Nowadays the names of high-ranking international art dealers tend to be rather welded to their buying-power; but in the case of Marilena Bonomo, who has died aged 86, her pioneering passion for contemporary art was firmly rooted in and devoted to aesthetics. It took her to the top of her profession and created a Bonomo dynasty of art connoisseurs in the three daughters who follow her.
She was ahead of her time in her vision and juxtaposition of contrasting works with their situ that was daring and harmonious all at once. It was how she herself lived – and she purveyed pure style as an offering to the public. It almost looked effortless, but she worked harder than most in presenting works that somehow did or would come to do favours for those fortunate enough to buy in the wake of her vision. She had an eye for beauty and a talent for collaboration – essential gifts for an old-style gallerist. In addition, she was a philosopher.
In many places, these attributes might have been enough to ensure her great success, but the Italian gallery she launched in 1971 was in her native Bari, far down in Puglia – way off the grid of sensible art locations. Under her warrior spirit, amazingly, it flourished in partnership and under the ameliorating influence of Silvana Paparella and later, with the collaboration of her youngest daughter, Valentina.
In retrospect, her feat does not diminish. She gave much-needed encouragement to budding and established American artists and persuaded some of the greatest to exhibit. “But where is Bari?” surfaced like a puzzled afterthought in the minds of many who had already agreed to show with her. This became the title of a book illuminating the history of the gallery.
Marilena Macario was born in Bari in 1927 and studied philosophy at its university. In Bari she also met the future professor Lorenzo Bonomo, a gifted and genial medic who did so much to encourage her due to his interest in art, both classical and contemporary – a passion which they shared. Together they were art lovers who indulged in collecting. They preferred not to call themselves collectors in the systematic sense of more monied Americans.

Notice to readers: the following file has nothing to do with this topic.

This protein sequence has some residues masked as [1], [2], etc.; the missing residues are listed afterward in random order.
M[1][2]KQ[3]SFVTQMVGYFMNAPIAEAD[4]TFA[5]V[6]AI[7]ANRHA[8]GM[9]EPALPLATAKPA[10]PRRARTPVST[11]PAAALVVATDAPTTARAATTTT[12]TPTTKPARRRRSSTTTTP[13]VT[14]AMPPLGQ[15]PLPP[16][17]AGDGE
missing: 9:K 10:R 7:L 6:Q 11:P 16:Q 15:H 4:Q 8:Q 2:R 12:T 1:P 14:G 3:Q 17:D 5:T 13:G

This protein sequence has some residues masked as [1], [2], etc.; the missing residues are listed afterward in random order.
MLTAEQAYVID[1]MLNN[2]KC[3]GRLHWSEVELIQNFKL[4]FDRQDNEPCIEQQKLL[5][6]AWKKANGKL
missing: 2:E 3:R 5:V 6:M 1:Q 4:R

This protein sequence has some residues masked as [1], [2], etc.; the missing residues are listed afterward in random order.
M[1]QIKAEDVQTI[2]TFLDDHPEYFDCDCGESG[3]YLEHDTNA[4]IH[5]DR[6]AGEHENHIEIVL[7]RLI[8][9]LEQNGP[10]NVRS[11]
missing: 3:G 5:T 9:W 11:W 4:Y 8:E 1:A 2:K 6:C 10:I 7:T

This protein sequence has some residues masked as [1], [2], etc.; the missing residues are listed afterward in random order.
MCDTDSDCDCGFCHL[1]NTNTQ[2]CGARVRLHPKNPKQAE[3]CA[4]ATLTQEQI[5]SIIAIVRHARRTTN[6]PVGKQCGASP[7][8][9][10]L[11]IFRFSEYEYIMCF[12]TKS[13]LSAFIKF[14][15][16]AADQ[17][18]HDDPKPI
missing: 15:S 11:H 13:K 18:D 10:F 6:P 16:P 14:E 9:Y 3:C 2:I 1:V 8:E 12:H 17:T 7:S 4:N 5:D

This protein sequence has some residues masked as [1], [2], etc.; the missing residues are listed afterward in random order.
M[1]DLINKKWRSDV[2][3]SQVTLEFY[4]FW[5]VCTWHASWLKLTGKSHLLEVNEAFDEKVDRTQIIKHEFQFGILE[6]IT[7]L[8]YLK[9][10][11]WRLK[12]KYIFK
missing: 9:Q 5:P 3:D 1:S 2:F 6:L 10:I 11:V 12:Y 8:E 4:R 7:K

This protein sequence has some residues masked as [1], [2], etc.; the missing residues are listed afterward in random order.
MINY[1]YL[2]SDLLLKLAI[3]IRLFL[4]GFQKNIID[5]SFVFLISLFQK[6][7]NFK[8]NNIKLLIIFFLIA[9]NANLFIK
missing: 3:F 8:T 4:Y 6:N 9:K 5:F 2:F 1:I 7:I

From the 1950s the couple spent a lot of time in England and the US and broadened their artistic appetite. Marilena did an internship at the Dallas Museum of Art. Their collection formed, including such as Morandi, Schwitters, Ernst, Rothko, Hockney and Twombly. Later, they met Mel Bochner and Sol LeWitt and invited them to their medieval Franciscan hermitage clinging to the rock at Monteluco above Spoleto, an ancient town overlooking the beautiful verdure of central Italy. Each made wall drawings which renewed a tradition in art that others such as Richard Tuttle, Alighiero Boetti and David Tremlett added to later. The Bonomos enriched Spoleto’s annual festival, extending the blend of international and local visitors who made it famous.
The Bonomo daughters grew up in this environment. Alessandra started her own gallery in Rome, having witnessed the merging of her mother’s private and work lives in a manner that was totally natural. The middle daughter, Gogo, was seeped in, but not entrenched by, the practice of art dealing. Remaining in proximity to it, rather as her father had, she noted the obstinacy of the family passion for art that was maintained by Marilena, but started by Lorenzo, who was one of the first collectors of contemporary art in Italy.
From the age of 16, Valentina, the youngest daughter, followed in the footsteps of her mother and Aunt Silvana and the relationships they enjoyed with artists. These saw unusual depths of friendships formed. The necessary collaboration between dealer and artist – if you make art, then you have to accept that someone has to sell it – had its perfect exposition in the practises of Galleria Marilena Bonomo. Picasso called dealers “lice on the backs of artists” – but the opposite applied to Bonomo. Her artists were nurtured and encouraged, but not treated as commodities. The formula was perhaps one of the few old-fashioned things about her.
At home or at Basel or the Venice Biennale, Bonomo cut a graceful figure. She moved with elegance and a tendency to lead, sometimes with the likes of Adelina von Furstenberg or one of the Agnellis in her wake. Her gentle manner disguised the laser-like fire of her acuity to spot young talent. Her optimism – being an enthusiast for the Bloomsbury movement, she once checked into a grimy London hotel of that name, thinking that something might rub off – and her charm, lent delight to many social events at which she would gently shine in a class of her own.
Marilena Macario, gallerist: born Bari, Italy 9 April 1927; married Lorenzo Bonomo (three daughters); died Bari 25 August 2014.Reuse content